The testimony of a university professor who has brought sexual assault accusations against Donald Trump’s candidate to the U.S. Supreme Court heralds a new step in the #MeToo movement. Women all over the world are now speaking out as one to tell men that “enough is enough.”
Last Thursday I was on Times Square in New York where all media outlets have their headquarters. It was 10 a.m., when on any other day the crowds would be bustling and hurrying about. But that Thursday was different. Thousands of onlookers were frozen to the spot, as if hypnotized by the images displayed on the giant television screens on the surrounding buildings. Never have the American people been so stunned in the face of an event since humankind’s first steps on the moon and the September 11 attacks. And this recent affair will probably be just as major a turning point in history as Neil Armstrong’s mission.
It was not a show per se, however. On the screens, her voice breaking with emotion, a stony-faced woman wearing glasses read out her accusations against Donald Trump’s candidate for the U.S. Supreme court. A nomination set to be approved, or not, by the largely white, male Senate. In her testimony, Mrs. Christine Blasey Ford, a university professor, explained how 36 years ago a drunken Brett Kavanaugh, then a prep school student, had attempted to rape her. Accusations that Kavanaugh, a family man, a practicing Catholic, and now a respected judge, denies in full.
Almost all American women believed Professor Ford was being sincere that day. They took her on her word because she was convincing, and because she had nothing to gain from a confession that will inevitably affect her private and professional lives. They believed her even more because the traumatic events recalled by Professor Ford reminded millions among them of similar experiences.
It could be said than Kavanaugh’s denial appeared just as sincere. Perhaps because the alcohol had wiped his memory, and because at the age of 17, attempting to sexually assault a 15-year-old high school student was not a particularly memorable event at the time. At least, not particularly memorable for the attacker. It also seems that many male Americans, while not calling Professor Ford’s account into question, failed to see what the problem is. Boys will be boys, or so goes the saying.
The contrasting testimonies given before the Senate obviously carry heavy political consequences, and everyone has chosen their camp. Trump-supporting Republicans have aligned themselves with Kavanaugh while the Democrats stand with Christine Ford. But party lines aside, the affair has revealed the extent to which men and women — and this since time immemorial — do not experience their early sexual lives in the same way. What was and remains a game for the world’s Brett Kavanaughs is a trauma for the world’s Christine Fords. However, this essential difference in our existential experiences has always been hidden by social conventions. Women know they have to resist the impulses of male adolescents and predatory adults, and that being a woman implies having this ability to resist. Nothing of the sort is asked of men, and as a result they misjudge or are entirely ignorant of the suffering they cause.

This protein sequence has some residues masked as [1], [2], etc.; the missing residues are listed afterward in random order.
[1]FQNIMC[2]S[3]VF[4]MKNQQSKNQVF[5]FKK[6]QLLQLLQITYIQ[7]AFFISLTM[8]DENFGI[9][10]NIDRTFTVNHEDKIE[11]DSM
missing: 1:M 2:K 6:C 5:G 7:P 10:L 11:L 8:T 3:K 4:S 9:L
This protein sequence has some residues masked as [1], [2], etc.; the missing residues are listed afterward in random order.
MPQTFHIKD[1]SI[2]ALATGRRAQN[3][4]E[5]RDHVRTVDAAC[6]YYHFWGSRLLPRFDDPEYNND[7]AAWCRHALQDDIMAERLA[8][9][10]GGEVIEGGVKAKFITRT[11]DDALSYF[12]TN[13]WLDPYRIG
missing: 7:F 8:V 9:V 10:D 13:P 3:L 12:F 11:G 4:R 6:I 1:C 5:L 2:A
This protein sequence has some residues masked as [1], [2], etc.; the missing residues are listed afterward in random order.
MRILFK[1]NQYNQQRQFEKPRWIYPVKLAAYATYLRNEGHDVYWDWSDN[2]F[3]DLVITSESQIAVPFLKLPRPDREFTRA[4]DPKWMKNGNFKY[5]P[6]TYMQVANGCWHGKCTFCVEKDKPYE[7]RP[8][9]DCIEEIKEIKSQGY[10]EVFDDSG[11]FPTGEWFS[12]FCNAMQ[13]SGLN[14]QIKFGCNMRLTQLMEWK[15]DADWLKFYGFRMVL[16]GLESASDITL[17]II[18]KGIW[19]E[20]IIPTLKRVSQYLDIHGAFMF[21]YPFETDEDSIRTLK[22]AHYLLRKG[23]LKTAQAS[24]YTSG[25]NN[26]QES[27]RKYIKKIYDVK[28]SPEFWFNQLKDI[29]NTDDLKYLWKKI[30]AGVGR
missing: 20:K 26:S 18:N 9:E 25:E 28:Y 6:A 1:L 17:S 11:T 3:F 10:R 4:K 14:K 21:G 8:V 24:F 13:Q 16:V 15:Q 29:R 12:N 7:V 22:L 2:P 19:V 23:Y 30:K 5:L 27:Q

But sometimes, women rise up together. Some 25 centuries ago, the playwright Aristophanes told of how women rallied to the call of Lysistrata and withheld sex to end the Peloponnesian War that was killing their husbands, brothers, and children. The #MeToo movement, which began in Hollywood before spreading across the world in a matter of months, has taken us far beyond Aristophanes. Christine Ford’s testimony — words we are all obliged to hear and which we can no longer dismiss with a shrug — has revealed an all-encompassing transformation of Western civilization. Feminism is no longer a type of literature or a subject for discussion. Women from all levels of society are now speaking out as one to tell men that “enough is enough.”
Just as with every revolution, this one will have its collateral victims. Some men may be wrongly accused, or even sentenced following baseless claims. But it is by such injustices that revolutions are defined. I am certain that the world’s Brett Kavanaughs, who are 17 today, will have to look at women differently from now on. No longer as prey or trophies to be collected, but as equals.